P.E.I. Brewing Company wants federal beer tax axed
Kevin Murphy says small craft breweries will be hardest hit by pending annual tax hikes
The owner of a P.E.I. brewery says pending annual increases to the federal beer tax will be damaging to small craft breweries.
"It's counter-productive to growing economy, creating jobs, and right now, there's no rationale to be putting an automatic tax on and that it goes up every year, automatically. Crazy," said the P.E.I. Brewing Company's Kevin Murphy.
The federal tax on domestic and imported beer rose by two per cent last year as part of the 2017 budget. It will continue to increase every year in line with inflation starting this April.
Beer Canada says almost half of what consumers currently pay for beer is tax, and as the federal tax increases, consumers will have to pay even more for their brew.
The tax hikes come in the wake of a new study released by the Conference Board of Canada suggesting beer consumption per capita has also dropped about 10 per cent in the last 10 years.
Given the drop in consumption, Murphy said this is not the time to be elevating beer taxes.
"This is a category that we're trying to hold and maintain but when you're seeing the macro issues that are affecting the sector of beer and then you get taxes being tacked onto it in this tough economy, with regards to trying to keep beer growing as a segment — it's a tough job to do."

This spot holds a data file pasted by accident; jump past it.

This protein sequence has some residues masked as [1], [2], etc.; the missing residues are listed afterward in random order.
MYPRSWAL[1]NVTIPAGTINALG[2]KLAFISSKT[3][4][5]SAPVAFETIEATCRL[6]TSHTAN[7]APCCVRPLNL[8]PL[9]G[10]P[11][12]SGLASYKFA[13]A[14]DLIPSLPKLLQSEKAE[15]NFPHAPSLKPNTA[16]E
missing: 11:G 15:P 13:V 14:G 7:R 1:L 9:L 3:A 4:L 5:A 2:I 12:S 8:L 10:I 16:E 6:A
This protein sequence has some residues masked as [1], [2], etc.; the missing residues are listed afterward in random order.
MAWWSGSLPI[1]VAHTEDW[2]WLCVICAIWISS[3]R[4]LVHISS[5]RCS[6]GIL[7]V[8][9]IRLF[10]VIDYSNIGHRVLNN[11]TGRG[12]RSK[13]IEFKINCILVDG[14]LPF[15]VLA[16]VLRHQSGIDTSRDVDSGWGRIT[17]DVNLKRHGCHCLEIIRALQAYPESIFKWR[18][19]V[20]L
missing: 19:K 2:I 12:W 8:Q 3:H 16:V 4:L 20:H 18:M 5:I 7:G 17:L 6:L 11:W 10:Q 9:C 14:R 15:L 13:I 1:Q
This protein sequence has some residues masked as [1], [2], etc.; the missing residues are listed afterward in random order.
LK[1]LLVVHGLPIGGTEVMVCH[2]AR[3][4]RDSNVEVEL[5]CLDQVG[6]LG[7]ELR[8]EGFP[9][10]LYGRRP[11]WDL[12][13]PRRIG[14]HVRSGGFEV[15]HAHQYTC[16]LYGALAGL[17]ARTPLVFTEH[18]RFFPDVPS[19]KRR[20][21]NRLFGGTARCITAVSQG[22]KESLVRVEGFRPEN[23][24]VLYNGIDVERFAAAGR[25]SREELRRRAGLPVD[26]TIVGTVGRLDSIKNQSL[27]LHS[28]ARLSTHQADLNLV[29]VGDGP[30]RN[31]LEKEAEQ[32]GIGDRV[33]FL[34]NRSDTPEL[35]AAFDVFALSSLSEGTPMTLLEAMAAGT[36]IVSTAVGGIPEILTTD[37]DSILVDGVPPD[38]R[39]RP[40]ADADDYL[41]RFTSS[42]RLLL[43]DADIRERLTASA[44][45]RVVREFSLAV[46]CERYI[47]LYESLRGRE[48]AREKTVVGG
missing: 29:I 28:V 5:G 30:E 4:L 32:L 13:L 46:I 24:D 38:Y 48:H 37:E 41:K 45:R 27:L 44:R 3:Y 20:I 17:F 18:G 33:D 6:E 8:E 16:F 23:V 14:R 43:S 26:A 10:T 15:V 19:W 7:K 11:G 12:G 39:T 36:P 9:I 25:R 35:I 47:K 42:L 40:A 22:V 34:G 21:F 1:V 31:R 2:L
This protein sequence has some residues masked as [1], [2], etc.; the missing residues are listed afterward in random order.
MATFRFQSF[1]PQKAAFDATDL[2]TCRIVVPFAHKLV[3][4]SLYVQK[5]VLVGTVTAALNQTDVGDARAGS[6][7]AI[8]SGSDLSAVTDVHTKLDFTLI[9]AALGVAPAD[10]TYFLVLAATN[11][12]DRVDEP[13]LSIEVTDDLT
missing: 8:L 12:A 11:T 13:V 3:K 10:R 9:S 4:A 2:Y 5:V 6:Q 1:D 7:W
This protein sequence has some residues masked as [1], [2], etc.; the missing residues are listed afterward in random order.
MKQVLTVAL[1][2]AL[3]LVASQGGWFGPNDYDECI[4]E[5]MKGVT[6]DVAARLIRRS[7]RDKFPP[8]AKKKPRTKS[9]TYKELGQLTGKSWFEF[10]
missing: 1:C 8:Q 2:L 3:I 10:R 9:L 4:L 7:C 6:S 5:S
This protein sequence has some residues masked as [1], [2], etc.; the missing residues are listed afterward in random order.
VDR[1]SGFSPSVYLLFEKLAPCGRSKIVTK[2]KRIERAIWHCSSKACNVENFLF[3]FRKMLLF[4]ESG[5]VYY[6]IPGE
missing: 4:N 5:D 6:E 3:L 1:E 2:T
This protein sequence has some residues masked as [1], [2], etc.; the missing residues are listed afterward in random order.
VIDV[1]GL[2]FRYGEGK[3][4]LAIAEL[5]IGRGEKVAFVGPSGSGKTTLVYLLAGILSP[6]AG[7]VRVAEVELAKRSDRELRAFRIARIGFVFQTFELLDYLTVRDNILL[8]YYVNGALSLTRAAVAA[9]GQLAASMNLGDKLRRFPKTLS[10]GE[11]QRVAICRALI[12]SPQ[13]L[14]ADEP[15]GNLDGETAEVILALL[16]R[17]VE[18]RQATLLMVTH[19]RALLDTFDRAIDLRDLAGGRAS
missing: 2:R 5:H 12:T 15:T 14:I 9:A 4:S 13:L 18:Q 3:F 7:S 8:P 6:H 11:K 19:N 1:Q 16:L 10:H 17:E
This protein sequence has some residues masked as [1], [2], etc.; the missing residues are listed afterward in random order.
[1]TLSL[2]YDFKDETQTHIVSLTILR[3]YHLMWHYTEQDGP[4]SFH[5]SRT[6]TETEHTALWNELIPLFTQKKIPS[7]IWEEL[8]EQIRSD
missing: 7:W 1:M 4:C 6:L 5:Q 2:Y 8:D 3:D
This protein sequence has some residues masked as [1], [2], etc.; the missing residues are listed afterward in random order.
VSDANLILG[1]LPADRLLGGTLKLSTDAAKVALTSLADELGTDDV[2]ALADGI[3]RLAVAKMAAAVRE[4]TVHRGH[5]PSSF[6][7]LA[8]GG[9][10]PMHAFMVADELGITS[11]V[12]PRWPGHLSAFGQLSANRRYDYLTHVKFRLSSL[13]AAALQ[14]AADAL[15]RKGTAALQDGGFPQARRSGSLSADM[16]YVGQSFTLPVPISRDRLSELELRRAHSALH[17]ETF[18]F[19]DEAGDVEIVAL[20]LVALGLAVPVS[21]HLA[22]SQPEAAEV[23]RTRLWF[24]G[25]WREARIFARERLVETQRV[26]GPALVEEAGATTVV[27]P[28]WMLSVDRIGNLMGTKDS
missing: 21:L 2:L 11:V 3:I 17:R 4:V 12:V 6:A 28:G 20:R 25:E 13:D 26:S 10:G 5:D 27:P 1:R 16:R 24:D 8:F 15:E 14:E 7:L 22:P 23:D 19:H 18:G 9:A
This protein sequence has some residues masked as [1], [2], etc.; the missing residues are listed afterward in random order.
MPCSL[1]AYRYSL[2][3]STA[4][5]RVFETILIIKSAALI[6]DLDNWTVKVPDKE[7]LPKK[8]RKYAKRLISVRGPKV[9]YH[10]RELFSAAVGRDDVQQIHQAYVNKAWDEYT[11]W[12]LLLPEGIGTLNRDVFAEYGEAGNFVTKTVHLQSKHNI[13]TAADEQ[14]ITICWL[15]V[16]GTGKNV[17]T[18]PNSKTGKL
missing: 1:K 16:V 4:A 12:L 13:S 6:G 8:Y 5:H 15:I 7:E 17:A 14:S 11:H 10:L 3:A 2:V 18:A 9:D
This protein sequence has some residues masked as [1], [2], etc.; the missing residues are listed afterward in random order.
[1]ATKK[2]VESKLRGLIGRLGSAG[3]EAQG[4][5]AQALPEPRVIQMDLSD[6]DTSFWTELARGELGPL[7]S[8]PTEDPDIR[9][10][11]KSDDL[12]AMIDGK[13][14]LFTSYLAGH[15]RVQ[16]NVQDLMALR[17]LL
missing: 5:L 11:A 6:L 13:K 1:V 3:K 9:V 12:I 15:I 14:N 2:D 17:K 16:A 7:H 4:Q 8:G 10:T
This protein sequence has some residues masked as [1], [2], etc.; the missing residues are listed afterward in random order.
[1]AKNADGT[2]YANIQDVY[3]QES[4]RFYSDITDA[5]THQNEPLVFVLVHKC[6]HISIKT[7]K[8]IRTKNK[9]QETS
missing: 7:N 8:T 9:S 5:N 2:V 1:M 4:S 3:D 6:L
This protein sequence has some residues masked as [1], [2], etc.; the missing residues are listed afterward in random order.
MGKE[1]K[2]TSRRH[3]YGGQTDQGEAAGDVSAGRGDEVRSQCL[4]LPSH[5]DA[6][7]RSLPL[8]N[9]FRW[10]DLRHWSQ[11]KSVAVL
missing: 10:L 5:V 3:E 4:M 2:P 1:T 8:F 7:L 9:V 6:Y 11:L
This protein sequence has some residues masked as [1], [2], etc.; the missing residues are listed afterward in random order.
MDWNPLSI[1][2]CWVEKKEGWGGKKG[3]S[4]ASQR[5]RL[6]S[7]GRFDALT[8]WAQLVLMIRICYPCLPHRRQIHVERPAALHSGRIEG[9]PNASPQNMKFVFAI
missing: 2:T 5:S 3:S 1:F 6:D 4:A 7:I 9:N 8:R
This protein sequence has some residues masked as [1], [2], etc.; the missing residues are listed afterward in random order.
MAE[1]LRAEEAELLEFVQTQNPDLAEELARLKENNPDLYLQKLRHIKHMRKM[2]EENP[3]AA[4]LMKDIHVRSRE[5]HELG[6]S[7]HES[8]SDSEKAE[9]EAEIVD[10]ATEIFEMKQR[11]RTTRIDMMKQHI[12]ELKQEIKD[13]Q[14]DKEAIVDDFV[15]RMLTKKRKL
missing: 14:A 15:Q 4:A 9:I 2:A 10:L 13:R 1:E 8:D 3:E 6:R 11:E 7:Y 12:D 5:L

'There's a tipping point'
When taxes go up, Murphy said those costs are passed on to the consumer. If costs continue to rise, he said the volume will drop.
"No matter what industry you're in, there's a tipping point with regards to what the consumer will pay."
He said small, local craft breweries that employ three or four people will be hardest hit by any negative ripple effect of the annual federal tax hike.
"This is not easy to get these breweries so that they're profitable and you can make sure that they're sustainable and you're here for the long term."
'Supportive of axing the tax'
Beer Canada, which represents the brewers that account for 90 per cent of the beer made in Canada, has launched a campaign this week asking consumers to sign a petition calling on Finance Minister Bill Morneau to scrap the tax increase.
Murphy fully supports this petition.
"I couldn't agree more with it.... We are supportive of axing the tax," he said. "You know, the government has a right to have some taxes, and they get lots of taxes, but to use it as a growing income stream for their general revenue — it's ill conceived."
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With files from Rajeshni Naidu-Ghelani